Welcome to the website of the Digital Media Law Project. The DMLP was a project of the Berkman Klein Center for Internet & Society from 2007 to 2014. Due to popular demand the Berkman Klein Center is keeping the website online, but please note that the website and its contents are no longer being updated. Please check any information you find here for accuracy and completeness.
This is a well-known story to DMLP readers, but it bears repeating
today. On October 1, 2007, a lawyer named Simon Glik saw members of the
Boston Police arresting a suspect on the Boston Common in a way that he
thought was excessive, and began recording the police from several feet
away. The police didn't notice him at first, but eventually approached
him and asked him if his phone was recording audio along with the
In December 2011, hacktivist collective Anonymous (in)famously hacked intelligence analysis firm Stratfor Global Intelligence, collecting over 2.7 million emails, including data for over 50,000 credit card numbers, 80,000 email addresses, and more.
A new bill proposed by Florida legislator Carl Zimmermann seeks to end “mugshot websites,” a relatively new industry that exploits the marriage of the internet and open records laws in order to make a profit.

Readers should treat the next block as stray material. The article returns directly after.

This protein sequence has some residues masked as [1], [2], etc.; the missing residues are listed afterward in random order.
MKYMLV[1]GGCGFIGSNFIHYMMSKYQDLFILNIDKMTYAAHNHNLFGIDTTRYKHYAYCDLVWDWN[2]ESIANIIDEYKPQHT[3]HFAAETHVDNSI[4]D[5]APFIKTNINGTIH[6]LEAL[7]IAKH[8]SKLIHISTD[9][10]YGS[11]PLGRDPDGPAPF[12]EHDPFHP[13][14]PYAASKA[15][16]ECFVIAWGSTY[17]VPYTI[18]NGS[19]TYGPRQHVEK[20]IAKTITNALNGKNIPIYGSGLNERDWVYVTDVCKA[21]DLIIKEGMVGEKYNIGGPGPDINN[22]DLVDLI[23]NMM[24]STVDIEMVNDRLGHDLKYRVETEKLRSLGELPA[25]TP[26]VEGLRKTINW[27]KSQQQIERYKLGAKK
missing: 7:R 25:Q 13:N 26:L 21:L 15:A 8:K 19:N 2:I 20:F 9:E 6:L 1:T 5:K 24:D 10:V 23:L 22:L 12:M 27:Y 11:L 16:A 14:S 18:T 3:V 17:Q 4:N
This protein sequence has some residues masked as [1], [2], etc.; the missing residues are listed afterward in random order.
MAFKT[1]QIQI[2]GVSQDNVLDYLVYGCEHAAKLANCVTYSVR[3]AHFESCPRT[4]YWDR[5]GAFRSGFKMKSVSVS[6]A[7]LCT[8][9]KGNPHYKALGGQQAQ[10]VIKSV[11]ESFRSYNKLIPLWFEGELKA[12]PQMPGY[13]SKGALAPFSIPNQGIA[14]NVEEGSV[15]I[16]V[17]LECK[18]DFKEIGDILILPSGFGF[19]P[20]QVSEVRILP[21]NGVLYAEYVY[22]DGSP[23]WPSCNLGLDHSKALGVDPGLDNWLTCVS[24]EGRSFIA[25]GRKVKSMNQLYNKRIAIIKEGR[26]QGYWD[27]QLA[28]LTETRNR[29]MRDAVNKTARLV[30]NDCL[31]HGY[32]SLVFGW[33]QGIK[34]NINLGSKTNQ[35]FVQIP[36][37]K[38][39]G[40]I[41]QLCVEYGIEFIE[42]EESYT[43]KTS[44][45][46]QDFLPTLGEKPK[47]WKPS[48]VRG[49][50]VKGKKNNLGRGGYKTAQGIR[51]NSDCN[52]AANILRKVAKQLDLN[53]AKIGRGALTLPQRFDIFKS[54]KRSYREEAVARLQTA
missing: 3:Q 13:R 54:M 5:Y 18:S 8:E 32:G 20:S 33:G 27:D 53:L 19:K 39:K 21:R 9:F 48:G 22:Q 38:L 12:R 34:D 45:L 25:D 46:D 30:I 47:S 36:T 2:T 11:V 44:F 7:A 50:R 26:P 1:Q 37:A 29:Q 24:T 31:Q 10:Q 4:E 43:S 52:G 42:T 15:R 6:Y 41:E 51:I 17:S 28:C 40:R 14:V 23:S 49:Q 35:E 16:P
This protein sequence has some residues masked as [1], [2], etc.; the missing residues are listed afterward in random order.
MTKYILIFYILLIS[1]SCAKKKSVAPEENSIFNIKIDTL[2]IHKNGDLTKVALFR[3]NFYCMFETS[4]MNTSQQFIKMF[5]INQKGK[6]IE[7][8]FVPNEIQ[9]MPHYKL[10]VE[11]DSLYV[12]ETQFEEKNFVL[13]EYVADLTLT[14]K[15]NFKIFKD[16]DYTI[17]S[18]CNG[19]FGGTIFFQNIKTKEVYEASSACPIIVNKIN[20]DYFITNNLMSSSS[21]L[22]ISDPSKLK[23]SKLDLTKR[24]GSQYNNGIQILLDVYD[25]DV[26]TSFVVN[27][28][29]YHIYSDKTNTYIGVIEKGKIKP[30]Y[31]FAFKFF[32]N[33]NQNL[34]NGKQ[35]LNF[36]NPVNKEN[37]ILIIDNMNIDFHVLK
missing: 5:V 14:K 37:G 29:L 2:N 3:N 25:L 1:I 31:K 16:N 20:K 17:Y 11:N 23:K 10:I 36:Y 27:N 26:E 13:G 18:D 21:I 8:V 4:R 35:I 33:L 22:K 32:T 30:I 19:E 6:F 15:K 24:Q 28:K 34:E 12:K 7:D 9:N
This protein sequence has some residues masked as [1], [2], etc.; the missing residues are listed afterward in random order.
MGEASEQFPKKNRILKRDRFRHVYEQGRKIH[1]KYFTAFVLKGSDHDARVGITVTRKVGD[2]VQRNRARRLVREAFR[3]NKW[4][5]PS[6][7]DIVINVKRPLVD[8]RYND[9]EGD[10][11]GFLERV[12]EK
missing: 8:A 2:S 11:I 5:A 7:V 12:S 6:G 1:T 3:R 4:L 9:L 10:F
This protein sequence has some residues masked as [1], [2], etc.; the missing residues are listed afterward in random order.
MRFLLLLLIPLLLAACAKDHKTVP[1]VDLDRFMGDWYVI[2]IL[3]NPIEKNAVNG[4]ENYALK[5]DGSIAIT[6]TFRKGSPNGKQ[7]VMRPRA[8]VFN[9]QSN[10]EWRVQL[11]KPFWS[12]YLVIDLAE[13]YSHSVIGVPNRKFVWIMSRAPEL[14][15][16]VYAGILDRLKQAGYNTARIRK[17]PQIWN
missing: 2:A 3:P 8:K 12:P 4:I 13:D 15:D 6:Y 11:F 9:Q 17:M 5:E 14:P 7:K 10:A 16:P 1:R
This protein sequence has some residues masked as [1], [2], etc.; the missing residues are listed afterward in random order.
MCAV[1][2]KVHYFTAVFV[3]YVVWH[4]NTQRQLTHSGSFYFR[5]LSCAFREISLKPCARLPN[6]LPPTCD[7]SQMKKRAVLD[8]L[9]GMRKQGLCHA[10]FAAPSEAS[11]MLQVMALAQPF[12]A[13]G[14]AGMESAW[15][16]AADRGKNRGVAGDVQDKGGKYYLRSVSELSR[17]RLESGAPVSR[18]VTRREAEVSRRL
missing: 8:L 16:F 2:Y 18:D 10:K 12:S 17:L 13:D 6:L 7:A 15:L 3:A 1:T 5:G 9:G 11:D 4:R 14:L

Like so many around the greater Berkman community I was stunned and saddened to hear that Aaron Swartz committed suicide late last week. I truly admired Aaron's work and consider the future of Internet policy substantially worse off without his presence. For more on his life and work, I'd encourage you to visit this gathering of Berkman blog feeds, which this week is filled with posts that discuss his life and work in greater detail.
Cell phones allow us not only to communicate with one another, but also to take and store pictures, “check in” from a location, balance our checking account, and even update our blogs. When the content of a cell phone may help the police to solve a crime, the legality of the search of both the phone and its content is of crucial importance. However, the law of warrantless searches of cell phones is not yet settled.
When hearing the expression “lèse majesté,” images of the Queen of Hearts ordering heads to be chopped off ASAP may come to mind. Marie-Antoinette, the queen who was once a “majesté” in France, herself lost her head during the French Revolution. Surely, the crime of lèse majesté is now a thing of the past?
The trafficking of children for sex in the United States is an appalling and very real problem, which a new Washington state law means to eliminate by targeting websites that offer classified advertising for escort services. But many fear the law poses a serious threat to free speech on the Internet by imposing upon online service providers
the burdensome duty to monitor, vet, and otherwise censor third-party
We are looking for contributing authors with expertise in media law, intellectual property, First Amendment, and other related fields to join us as guest bloggers. If you are interested, please contact us for more details.